RFS Briefings - January 5, 2021

Dear Colleagues, 

As we begin a new year, we are all hoping for all the progress of science and the promise of new discoveries, worldwide.

Laying the groundwork for this optimism, I encourage you to take advantage of the recordings of our 2020 end-of-year virtual meeting which took place on December 16 and 17: Labs, Leaders, Critical Connections. This is an incredibly rich collection of presentations which will introduce you to several amazing young scientists, some eminent leaders you may already know, and exciting new voices to help us see that Black Scientists Matter!

And, before we completely leave 2020 behind, I urge you to visit the presentations from our 4-part series of Women in Science hosted with Genetic Engineering and Biotechnology News. You do not want to miss these:

  • The Life and Times of Rosalind Franklin: British biologist and author Dr. Matthew Cobb explores Franklin’s contribution to DNA structure and how they have been seen in popular culture.
  • The Empowerment of Having a Lab of One’s Own: Dr. Rita Colwell, president of the Rosalind Franklin Society, is a pioneering microbiologist and the first woman to lead the National Science Foundation. She is a Distinguished University Professor at both the University of Maryland and Johns Hopkins University’s Bloomberg School of Public Health.
  • The Great Convergence: How Biology and Engineering Unite to Reshape our World. Renowned neuroscientist Dr. Susan Hockfield, who served as president of MIT from 2004–2012, shares her views of the future that she lays out in her recent book, The Age of Living Machines: How Biology Will Build the Next Technology Revolution.
  • Conversation with special guest Nobel Prize Laureate Jennifer Doudna, PhD (University of California, Berkeley/HHMI) was recently awarded the 2020 Nobel Prize in Chemistry with Emmanuelle Charpentier, PhD,  a microbiologist at the Max Planck Institute in Berlin. Doudna has embraced her leadership role, spearheading vital discussions about the ethics of hereditary genome editing, championing the value of basic academic research, and serving as an inspirational role model for women in science.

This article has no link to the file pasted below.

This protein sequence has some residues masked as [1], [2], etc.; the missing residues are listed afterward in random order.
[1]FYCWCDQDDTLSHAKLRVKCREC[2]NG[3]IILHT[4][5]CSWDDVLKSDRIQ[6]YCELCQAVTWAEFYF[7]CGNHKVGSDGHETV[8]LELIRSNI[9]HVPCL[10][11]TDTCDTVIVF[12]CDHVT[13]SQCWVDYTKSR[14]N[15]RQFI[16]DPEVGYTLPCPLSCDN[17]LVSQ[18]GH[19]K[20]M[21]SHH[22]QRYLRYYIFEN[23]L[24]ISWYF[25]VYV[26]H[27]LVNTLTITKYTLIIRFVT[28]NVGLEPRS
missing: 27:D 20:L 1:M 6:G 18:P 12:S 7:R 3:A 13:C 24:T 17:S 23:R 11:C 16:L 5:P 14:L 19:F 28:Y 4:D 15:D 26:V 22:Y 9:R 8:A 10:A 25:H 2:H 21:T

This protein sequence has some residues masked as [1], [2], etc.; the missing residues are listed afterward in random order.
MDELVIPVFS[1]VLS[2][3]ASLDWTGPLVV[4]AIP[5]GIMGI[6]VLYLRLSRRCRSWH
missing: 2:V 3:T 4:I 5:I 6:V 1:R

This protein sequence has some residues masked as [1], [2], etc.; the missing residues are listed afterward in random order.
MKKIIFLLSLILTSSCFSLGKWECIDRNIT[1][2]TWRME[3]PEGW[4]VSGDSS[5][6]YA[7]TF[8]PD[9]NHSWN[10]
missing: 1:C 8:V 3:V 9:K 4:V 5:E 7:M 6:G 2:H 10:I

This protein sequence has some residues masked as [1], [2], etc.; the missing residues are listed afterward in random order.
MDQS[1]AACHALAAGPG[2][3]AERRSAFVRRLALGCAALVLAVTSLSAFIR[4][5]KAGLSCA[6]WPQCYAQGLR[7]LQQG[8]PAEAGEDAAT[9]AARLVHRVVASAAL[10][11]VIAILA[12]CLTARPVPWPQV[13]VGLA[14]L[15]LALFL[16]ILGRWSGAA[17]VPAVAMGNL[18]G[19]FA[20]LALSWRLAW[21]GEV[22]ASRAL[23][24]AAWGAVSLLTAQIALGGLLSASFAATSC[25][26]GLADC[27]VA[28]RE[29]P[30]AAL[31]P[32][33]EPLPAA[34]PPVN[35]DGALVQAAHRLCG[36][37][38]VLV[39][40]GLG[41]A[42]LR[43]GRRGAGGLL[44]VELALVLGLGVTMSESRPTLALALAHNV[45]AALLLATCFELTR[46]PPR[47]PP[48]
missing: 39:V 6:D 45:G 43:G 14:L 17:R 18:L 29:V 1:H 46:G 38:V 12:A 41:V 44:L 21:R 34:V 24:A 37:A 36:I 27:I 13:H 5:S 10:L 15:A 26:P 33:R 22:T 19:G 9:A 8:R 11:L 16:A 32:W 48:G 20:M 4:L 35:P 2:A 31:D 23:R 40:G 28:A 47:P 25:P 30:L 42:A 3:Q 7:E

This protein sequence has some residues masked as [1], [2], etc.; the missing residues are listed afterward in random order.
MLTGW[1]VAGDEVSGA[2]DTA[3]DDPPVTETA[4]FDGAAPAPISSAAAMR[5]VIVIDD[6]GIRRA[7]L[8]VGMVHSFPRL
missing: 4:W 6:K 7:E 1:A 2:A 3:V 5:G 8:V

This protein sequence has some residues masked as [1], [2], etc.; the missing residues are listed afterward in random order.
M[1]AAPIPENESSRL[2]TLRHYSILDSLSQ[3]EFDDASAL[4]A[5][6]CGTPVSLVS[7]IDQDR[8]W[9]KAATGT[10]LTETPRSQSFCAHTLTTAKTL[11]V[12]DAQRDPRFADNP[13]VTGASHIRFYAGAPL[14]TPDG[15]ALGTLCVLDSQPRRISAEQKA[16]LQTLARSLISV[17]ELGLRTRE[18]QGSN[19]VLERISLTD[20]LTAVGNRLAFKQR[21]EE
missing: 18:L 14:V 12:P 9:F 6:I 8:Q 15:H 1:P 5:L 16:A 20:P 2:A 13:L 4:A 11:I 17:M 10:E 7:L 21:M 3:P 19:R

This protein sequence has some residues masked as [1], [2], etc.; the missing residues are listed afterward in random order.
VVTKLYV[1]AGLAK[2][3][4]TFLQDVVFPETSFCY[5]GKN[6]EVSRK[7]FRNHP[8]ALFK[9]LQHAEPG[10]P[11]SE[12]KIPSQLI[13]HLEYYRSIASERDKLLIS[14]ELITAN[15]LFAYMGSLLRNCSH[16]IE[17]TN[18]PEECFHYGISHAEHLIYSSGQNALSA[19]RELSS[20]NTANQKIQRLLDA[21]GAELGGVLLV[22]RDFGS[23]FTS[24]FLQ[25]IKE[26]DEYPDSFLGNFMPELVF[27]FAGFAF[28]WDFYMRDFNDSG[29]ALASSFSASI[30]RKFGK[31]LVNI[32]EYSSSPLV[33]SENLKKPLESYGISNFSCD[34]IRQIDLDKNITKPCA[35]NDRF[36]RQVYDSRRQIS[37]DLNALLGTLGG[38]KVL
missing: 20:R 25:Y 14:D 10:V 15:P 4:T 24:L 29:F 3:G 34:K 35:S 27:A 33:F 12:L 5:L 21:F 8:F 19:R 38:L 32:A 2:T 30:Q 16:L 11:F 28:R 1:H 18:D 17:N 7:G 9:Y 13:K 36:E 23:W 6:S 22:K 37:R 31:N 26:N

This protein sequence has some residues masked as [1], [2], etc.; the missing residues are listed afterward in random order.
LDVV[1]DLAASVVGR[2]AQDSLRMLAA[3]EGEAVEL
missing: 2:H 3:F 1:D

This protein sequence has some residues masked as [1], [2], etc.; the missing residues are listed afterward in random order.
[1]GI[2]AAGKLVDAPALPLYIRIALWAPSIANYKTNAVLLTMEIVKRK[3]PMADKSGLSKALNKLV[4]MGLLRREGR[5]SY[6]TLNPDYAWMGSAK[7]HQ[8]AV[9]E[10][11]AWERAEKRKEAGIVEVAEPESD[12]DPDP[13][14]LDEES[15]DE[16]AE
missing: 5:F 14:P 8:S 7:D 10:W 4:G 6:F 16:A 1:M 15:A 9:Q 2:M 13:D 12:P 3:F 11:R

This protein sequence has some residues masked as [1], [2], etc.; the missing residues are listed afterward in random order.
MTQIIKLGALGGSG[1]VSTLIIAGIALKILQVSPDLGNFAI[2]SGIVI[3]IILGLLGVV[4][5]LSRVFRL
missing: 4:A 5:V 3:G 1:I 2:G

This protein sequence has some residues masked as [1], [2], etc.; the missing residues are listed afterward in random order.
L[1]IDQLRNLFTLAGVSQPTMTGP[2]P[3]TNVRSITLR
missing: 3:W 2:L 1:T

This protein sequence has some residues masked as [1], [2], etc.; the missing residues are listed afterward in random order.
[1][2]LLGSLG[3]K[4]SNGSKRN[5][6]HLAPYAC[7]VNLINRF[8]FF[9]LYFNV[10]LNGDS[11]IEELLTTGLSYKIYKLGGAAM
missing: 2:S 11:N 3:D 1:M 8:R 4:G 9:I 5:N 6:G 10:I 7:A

Please continue to share important news and opportunities with us so that we may share it with you and others who are committed to supporting the careers of exceptional women in science.

With regards in these trying times,  

Karla Signature

Karla Shepard Rubinger
Executive Director
Rosalind Franklin Society


Researchers retract controversial female mentorship paper. The authors of a study that suggested female scientists who have female mentors have worse career outcomes have retracted the paper. Their conclusions, including a finding that “current diversity policies promoting female-female mentorships, as well-intended as they may be, could hinder the careers of women,” provoked social media outrage and criticism of their methods. Critics attacked both the study’s conclusions and the methods used to reach them, according to Science Magazine. 

Inside the C.I.A., She Became a Spy for Planet Earth. Read the amazing story of a behind-the-scenes scientist who was instrumental in harnessing the power of spy satellites to observe a wide range of environmental ills and change on the Earth’s surface. In an interview for The New York Times, Linda Zall talks about how she toiled anonymously within the intelligence agency to help scientists intensify their studies of a changing planet.